Conflict of interest: Nothing to report.
Bone marrow biopsy in patients with hepatitis C virus infection: Spectrum of findings and diagnostic utility†
Article first published online: 1 DEC 2009
Copyright © 2009 Wiley-Liss, Inc.
American Journal of Hematology
Volume 85, Issue 2, pages 106–110, February 2010
How to Cite
Klco, J. M., Geng, B., Brunt, E. M., Hassan, A., Nguyen, T.-D., Kreisel, F. H., Lisker-Melman, M. and Frater, J. L. (2010), Bone marrow biopsy in patients with hepatitis C virus infection: Spectrum of findings and diagnostic utility. Am. J. Hematol., 85: 106–110. doi: 10.1002/ajh.21600
- Issue published online: 20 JAN 2010
- Article first published online: 1 DEC 2009
- Accepted manuscript online: 1 DEC 2009 12:00AM EST
- Manuscript Accepted: 13 NOV 2009
- Manuscript Revised: 12 NOV 2009
- Manuscript Received: 22 SEP 2009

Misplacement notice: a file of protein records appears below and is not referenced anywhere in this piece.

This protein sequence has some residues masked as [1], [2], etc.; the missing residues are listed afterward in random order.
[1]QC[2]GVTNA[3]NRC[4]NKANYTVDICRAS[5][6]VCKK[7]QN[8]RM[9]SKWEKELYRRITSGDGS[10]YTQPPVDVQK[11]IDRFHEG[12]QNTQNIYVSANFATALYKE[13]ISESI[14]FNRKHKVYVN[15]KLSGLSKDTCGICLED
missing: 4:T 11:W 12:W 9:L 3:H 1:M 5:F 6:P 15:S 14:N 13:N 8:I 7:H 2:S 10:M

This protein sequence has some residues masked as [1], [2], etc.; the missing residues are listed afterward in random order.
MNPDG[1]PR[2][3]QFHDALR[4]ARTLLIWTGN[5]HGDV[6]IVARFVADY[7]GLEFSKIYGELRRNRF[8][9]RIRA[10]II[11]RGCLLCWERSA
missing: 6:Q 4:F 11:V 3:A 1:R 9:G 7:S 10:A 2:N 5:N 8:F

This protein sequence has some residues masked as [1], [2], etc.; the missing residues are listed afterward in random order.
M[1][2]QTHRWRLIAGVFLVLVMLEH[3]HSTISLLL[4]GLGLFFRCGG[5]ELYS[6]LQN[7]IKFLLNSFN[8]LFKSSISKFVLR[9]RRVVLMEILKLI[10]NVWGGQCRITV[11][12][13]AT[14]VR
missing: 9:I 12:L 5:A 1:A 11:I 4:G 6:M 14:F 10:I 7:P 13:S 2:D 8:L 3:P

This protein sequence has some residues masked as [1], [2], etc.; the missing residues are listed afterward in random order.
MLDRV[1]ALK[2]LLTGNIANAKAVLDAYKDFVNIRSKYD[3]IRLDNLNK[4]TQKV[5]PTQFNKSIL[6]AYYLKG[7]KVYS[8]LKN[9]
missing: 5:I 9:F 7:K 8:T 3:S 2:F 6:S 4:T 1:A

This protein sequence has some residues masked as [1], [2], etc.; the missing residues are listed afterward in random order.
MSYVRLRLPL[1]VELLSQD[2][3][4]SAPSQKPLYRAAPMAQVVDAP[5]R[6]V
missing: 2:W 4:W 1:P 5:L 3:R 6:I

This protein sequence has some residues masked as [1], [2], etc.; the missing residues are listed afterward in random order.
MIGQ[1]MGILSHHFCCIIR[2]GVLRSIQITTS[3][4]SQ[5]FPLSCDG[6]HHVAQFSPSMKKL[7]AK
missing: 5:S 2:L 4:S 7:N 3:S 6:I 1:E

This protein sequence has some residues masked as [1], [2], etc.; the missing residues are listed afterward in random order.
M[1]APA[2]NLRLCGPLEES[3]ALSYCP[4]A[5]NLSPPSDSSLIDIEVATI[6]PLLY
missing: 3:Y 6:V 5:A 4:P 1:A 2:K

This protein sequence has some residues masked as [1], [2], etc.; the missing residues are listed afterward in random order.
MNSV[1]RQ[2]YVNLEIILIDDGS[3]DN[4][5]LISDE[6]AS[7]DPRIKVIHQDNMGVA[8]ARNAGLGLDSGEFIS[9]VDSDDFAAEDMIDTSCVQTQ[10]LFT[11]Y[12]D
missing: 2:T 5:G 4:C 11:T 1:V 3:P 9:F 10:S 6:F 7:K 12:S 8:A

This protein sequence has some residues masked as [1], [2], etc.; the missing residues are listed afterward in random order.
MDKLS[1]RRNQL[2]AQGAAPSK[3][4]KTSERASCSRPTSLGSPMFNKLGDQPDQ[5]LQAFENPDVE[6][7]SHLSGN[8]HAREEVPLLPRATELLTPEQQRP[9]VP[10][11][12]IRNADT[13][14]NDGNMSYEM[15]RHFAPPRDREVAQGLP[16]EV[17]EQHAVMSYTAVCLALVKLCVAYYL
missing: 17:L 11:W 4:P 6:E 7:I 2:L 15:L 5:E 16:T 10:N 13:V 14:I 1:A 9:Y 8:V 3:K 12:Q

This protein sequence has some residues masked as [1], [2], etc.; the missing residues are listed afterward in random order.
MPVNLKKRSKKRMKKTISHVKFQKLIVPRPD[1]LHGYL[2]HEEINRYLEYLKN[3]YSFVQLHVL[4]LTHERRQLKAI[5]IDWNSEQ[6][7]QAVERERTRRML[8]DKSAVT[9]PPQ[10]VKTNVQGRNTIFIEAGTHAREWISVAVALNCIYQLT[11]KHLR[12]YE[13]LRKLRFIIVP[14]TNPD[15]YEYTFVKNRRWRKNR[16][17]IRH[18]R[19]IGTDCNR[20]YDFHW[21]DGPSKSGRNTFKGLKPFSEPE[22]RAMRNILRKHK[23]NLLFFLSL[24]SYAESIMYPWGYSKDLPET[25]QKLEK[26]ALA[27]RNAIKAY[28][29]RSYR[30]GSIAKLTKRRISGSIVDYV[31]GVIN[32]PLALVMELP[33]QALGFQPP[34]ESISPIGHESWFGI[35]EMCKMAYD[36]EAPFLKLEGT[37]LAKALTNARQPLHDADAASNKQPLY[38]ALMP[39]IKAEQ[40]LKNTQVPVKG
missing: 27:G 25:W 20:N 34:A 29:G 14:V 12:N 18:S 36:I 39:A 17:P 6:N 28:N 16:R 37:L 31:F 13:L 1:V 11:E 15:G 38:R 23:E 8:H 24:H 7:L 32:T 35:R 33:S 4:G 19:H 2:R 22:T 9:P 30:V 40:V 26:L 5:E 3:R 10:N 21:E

Patients with hepatitis C virus (HCV) infection develop a number of hematologic disorders, with benign and malignant B-cell proliferations being the most common. HCV-infected patients are also prone to developing peripheral cytopenias, the etiologies of which are multifactorial and include hypersplenism and/or antiviral medications. Some of these patients may undergo bone marrow biopsy but no study has systematically recorded the bone marrow findings in this patient group. Here, we report on the range of bone marrow findings in 47 adult HCV-infected patients. These patients, who lacked concurrent human immunodefiency virus (HIV) infection, most commonly presented for a bone marrow biopsy due to abnormal peripheral cell counts. The bone marrow biopsies displayed a range of findings. Dyserythropoiesis, present in 19% of the cases, was the most common finding. Patients with pancytopenia(n = 6), as defined by current World Health Organization standards, were the most likely to have bone marrow abnormalities; two pancytopenic patients had acute myeloid leukemia, and one patient had a primary myelodysplastic syndrome. There was no correlation in bone marrow findings and antiviral medications, MELD score, cirrhosis or splenomegaly, suggesting that the degree of bone marrow dysfunction is independent of stage of HCV. The results of this study suggest that bone marrow biopsy in HCV-infected patients, even those with features of hypersplenism and/or documented antiviral therapy, can be a valid test for hematologic evaluation, especially for patients with severe pancytopenia and/or sudden alterations in peripheral cell counts. Am. J. Hematol. 85:106–110, 2010. © 2009 Wiley-Liss, Inc.